Monday, June 29, 2015


Just in this week from top to bottom:
USED: Gold Tone 5-string banjo & Kentuckey KM150 mandolin
A Martin GPCPA5
NEW: From Taylor's stunning maple series:

Tuesday, June 23, 2015

Summertime Blues...

What do rising temperatures, high humidity and your guitar have in common? A guitar that plays too 'stiff' or too 'buzzy'. It's an easy symptom to diagnose and is sometimes the opposite of your wintertime guitar condition. Too much humidity isn't as destructive as too little, but of course, if you see your guitar floating in a flooded basement, that's a BIG problem! 

Here's what to look for:

Your neck angle has changed the height of your strings, making them higher than usual-this is called 'fore-bow' and it happens when the truss rod (or in some cases like many classical guitars, simply wood movement) isn't tensioned enough to resist the forward pull of the strings. A quick turn or two of the truss rod can remedy this issue but proceed with caution if the guitar has never been adjusted or is very old. When in doubt, stop by WMC Monday through Thursday to visit the guitar bench and have your neck adjusted. In many cases, a truss-rod adjustment is about $20.

The other common scenario for guitar string action changing is when your solid wood guitar top takes on too much moisture and begins to 'swell', causing your top to rise up along with it's bridge and saddle (some people call the condition behind the bridge 'too much belly'. Obviously, this has to be remedied with both moisture control and a saddle adjustment. Many customers keep their guitars in an air conditioned room to regulate moisture content and also to keep mold out of the air and inside of their guitars. If this isn't an option for you, keep your guitars in the coolest, driest place possible in your home like a centrally located closet or a room the shares a wall with another inside room away from direct sunlight and so forth. Some customers also keep silica gel in their cases with the guitar (similar to those packets your find with shoes and electronics). Keep in mind silica gel removes moisture from the air but needs to be replaced or dried out so that it can continue to absorb moisture, otherwise it stays 'soggy' and can't do it's job. Check your local hardware or dept. store for silica gel packets or 'tubs' that rest in a closet floor for example.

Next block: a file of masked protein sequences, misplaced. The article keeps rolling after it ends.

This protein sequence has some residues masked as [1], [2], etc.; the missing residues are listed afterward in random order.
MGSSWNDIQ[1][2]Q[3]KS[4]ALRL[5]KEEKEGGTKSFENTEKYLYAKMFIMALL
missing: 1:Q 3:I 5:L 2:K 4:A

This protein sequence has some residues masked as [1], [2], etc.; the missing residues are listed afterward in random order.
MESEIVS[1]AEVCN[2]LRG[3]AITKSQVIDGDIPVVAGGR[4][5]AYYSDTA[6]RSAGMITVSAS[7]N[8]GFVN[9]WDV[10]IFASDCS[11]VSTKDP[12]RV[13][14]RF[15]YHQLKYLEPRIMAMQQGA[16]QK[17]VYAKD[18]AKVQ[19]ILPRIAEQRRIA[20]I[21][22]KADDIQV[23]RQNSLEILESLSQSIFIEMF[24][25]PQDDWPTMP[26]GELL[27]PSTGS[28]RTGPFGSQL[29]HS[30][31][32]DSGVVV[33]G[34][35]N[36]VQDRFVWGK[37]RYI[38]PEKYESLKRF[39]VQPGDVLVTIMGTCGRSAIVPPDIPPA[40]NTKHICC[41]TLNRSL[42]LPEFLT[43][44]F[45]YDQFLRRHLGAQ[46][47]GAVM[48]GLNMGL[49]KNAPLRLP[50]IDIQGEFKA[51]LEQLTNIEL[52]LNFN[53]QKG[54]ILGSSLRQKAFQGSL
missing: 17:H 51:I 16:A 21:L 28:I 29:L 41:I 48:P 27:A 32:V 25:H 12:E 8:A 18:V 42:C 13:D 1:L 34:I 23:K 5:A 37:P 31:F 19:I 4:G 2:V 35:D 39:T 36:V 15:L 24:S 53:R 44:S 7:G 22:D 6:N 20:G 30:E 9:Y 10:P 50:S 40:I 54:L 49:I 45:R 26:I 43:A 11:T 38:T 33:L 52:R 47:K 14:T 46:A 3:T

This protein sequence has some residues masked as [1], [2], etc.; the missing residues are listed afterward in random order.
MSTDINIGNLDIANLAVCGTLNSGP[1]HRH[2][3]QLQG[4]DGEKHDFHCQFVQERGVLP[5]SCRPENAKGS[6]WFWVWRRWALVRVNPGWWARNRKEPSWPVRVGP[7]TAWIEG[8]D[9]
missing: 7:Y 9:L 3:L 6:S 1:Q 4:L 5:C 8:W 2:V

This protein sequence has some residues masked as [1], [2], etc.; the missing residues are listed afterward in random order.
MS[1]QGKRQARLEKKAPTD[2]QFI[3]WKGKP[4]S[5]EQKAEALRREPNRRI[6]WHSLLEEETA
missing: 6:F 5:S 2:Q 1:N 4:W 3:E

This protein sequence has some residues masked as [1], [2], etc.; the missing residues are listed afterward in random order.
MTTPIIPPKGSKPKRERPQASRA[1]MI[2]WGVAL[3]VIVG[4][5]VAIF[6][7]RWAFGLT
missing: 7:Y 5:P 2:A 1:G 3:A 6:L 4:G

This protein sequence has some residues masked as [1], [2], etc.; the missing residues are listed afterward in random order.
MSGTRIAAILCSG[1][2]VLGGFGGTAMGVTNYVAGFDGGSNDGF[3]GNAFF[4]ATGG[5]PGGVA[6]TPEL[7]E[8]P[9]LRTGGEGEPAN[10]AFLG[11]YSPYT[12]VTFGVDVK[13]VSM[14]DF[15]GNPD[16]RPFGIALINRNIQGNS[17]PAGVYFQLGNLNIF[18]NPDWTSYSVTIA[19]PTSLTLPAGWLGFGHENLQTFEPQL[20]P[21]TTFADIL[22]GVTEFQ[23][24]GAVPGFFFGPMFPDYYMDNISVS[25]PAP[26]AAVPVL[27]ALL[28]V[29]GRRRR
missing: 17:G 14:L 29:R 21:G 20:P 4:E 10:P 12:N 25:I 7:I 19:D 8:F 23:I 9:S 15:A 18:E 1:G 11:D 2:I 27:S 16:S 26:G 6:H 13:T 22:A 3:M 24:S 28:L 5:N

In very extreme situations, guitar joints may fail and tops, backs, braces, and even necks can unglue themselves or soften just enough to pull the guitar out of alignment. These situations are usually the result of seriously swampy rooms like basements, garages, or very cool, north facing rooms that see little 'drying' sunlight. As always, our advice is: treat your guitar like it's a person-don't leave it in a car in the blazing summer sun or in any of the situations previously mentioned and you'll BOTH be much happier!

Monday, June 15, 2015

Did you know, we order special guitars for customers quite often? Below are just a few you weren't likely to encounter in the shop, especially when their excited new owners received a call from us!

A Martin John Mayer OMJM
A Martin 000-16T Left Handed
Taylor 614CE Maple

You might not think of a small shop getting some of the first models released by a guitar producer but this has been the case many times in the past. When we special order an instrument for you, the manufacturer oftentimes quotes a longer waiting period for shipment, yet we see special order instruments arrive a week to a month sooner.
Let us know what you're dreaming about, maybe we can arrange the guitar of your dreams? :)

Thursday, June 4, 2015

A vintage May Bell tenor banjo
just in this week (ohsc included).
Our guess is late 30's-early 40's?

Tuesday, June 2, 2015

The CEO's back in town!

And our old friend, the D-18 is here with improvements 
that make it the '21st Century D-18' like an ebony 
fretboard and bridge, herringbone rosette, with butterbean 
Don't forget the fabulous M-36 
back in the shop this week
to round off our new arrivals!